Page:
Kremlin raises stakes with raid on oil giant

The Kremlin's battle with Mikhail Khodorkovsky, Russia's richest man, and Yukos, its largest private oil company, intensified dramatically yesterday when government officials seized control of the firm's Moscow headquarters.

Yukos, formerly run by Mr Khodorkovsky, who is standing trial for fraud and embezzlement, appeared to be engulfed in fear and panic. Sources said that between 50 and 60 officials from the Ministry of the Interior turned up at the firm's glass-panelled headquarters in south-central Moscow with a warrant to enter the premises. The officials, who were in plain clothes and did not appear to be armed, swamped the building and sealed the doors.

"It's a raid," a source close to the firm told The Independent on Sunday, claiming the officials had gone from office to office removing computer servers vital for production. Yukos, with a staff of 100,000, is Russia's largest domestic oil producer. Its output of 1.72 million barrels a day is a fifth of the national total, but without its servers, said the company, production could stop almost at once. There was also concern that the 20-storey building, where 3,000 people normally work, might remain sealed tomorrow, making it difficult to resume operations.

The Interfax news agency reported that the search ended after the officers removed several boxes of documents. But a company spokesman, Hugo Erikssen, said it was not clear what was taken away. No Yukos officials were in the building during the raid, and he could not confirm what had happened to the computer servers. "Why they had to come on a weekend ... that's a question we'd like to know," said Mr Eriksson.

Officials from the general prosecutor's office also appeared to be involved in the raid and signalled that the firm may be the subject of a new probe. "The investigative actions are being undertaken as part of a criminal case into fraud and tax evasion by entities controlled by Yukos," a spokesman told Interfax.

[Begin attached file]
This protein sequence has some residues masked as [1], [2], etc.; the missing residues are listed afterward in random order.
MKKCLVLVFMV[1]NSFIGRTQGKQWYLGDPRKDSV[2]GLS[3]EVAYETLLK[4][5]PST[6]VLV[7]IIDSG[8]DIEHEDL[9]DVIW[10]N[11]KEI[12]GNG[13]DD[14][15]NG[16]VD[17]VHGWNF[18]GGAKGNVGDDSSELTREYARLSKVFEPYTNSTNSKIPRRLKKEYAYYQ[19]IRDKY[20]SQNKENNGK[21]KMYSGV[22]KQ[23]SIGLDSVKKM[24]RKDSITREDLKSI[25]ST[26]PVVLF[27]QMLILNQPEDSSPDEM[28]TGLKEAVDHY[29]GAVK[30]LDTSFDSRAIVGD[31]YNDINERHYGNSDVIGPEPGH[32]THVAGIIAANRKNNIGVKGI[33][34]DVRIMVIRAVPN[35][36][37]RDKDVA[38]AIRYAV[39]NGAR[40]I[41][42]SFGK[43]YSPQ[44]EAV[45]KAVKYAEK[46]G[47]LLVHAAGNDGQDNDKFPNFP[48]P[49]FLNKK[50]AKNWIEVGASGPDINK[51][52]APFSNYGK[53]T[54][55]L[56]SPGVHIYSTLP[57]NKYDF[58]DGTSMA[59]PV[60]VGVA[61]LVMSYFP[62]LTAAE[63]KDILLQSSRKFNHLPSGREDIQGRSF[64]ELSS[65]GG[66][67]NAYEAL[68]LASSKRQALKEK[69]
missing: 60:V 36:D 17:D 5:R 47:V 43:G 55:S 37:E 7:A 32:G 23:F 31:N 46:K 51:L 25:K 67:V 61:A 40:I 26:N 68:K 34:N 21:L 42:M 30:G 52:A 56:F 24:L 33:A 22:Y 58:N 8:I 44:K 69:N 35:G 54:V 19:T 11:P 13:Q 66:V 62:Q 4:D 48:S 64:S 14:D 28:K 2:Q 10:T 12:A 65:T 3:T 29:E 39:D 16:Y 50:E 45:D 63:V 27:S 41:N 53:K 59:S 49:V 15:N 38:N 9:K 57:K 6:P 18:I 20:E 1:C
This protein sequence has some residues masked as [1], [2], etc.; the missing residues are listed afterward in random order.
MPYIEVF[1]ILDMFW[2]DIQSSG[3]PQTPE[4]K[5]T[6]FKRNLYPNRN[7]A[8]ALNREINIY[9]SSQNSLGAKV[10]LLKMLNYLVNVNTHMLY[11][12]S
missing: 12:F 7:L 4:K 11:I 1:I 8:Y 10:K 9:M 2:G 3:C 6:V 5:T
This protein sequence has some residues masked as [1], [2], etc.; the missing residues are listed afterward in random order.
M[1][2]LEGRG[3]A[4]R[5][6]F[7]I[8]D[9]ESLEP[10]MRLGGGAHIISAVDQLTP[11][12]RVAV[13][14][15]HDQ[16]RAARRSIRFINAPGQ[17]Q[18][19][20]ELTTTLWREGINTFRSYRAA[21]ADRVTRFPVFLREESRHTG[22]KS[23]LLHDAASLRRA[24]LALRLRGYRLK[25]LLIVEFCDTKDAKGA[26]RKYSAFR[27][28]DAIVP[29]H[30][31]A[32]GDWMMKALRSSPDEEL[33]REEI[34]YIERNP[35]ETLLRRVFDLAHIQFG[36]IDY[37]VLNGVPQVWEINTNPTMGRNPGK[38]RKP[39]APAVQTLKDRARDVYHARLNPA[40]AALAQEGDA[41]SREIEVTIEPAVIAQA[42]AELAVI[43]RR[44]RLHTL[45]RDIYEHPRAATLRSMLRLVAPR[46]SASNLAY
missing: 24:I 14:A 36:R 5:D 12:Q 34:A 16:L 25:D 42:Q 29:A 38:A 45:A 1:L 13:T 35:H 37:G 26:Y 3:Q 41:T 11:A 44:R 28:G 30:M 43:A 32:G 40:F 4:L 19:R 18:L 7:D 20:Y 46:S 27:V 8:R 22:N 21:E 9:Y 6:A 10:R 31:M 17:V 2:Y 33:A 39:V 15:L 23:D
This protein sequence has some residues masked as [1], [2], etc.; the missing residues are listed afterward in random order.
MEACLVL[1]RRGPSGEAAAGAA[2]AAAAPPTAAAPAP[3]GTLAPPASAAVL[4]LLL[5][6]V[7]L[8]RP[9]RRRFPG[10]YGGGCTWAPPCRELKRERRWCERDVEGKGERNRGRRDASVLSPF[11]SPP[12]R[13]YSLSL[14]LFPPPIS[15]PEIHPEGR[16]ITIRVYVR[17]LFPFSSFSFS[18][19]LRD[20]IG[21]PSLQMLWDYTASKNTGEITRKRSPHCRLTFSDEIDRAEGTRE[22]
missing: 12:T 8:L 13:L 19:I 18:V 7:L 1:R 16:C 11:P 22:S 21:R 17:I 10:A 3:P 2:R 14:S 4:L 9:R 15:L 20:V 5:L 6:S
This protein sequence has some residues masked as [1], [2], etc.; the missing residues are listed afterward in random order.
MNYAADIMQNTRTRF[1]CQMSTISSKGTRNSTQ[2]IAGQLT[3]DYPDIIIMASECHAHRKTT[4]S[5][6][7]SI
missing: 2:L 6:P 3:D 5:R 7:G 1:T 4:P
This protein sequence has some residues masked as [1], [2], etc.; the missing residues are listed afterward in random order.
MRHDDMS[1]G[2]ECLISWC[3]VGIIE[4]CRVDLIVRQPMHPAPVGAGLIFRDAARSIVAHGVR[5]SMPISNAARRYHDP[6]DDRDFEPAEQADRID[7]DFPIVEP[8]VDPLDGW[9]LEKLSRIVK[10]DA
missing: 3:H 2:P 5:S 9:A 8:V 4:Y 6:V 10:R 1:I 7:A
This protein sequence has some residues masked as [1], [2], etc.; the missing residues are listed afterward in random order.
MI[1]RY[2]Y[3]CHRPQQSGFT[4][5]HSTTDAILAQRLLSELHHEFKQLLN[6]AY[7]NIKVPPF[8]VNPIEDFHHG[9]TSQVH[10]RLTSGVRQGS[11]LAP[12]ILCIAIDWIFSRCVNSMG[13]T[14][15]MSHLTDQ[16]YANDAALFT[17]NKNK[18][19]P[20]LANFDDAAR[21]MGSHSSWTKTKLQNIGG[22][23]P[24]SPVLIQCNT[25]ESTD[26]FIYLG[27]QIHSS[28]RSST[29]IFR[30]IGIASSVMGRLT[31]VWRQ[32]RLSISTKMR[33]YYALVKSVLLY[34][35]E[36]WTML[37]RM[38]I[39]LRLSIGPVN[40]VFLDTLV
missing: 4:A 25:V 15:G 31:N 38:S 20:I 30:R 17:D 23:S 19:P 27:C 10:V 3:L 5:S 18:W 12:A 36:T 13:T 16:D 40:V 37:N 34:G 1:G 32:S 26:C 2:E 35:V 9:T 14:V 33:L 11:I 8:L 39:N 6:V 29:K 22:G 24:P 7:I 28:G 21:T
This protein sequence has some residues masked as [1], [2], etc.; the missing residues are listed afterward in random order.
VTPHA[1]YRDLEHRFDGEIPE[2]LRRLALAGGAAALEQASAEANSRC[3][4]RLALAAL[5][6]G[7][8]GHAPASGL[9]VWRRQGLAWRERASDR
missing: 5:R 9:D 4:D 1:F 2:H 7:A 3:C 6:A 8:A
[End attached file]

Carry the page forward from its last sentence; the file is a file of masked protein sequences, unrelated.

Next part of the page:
The move came a day after a Moscow court refused to lift an asset freeze on Yukos, which is facing two enormous tax bills totalling $3.4bn (£1.85bn). On Thursday the firm was given five days to pay one of the bills, but the asset freeze means it cannot sell property to raise the cash.

Yukos has pledged to pay everything it owes, but has pleaded - apparently in vain - to be allowed to stagger payments. Saddled with two multibillion-dollar loans and bracing itself for more crippling back tax bills, the firm now appears close to bankruptcy, something that the Russian President, Vladimir Putin, has said he would not like to see.

Russian officials appear unwilling, however, to show the firm any quarter and many observers believe Yukos is being persecuted for the perceived sins of its fabulously wealthy former chief executive and principal shareholder.

The tax inspectorate's claims, and the fraud and embezzlement charges against Mr Khodorkovsky, are, it is claimed, merely a crude device to punish the oligarch for his unsanctioned forays into anti-Kremlin politics. But Mr Putin denies the matter is political. He says it is about clamping down on sleazy business practices and playing by the rules, a mantra that has gone down well in a country where many people resent the huge wealth accrued by the likes of Mr Khodorkovsky in the anarchic post-Soviet meltdown.

According to Forbes magazine Mr Khodorkovsky is worth $15bn, much of it tied up in Yukos shares which are likely to plunge when markets reopen tomorrow.

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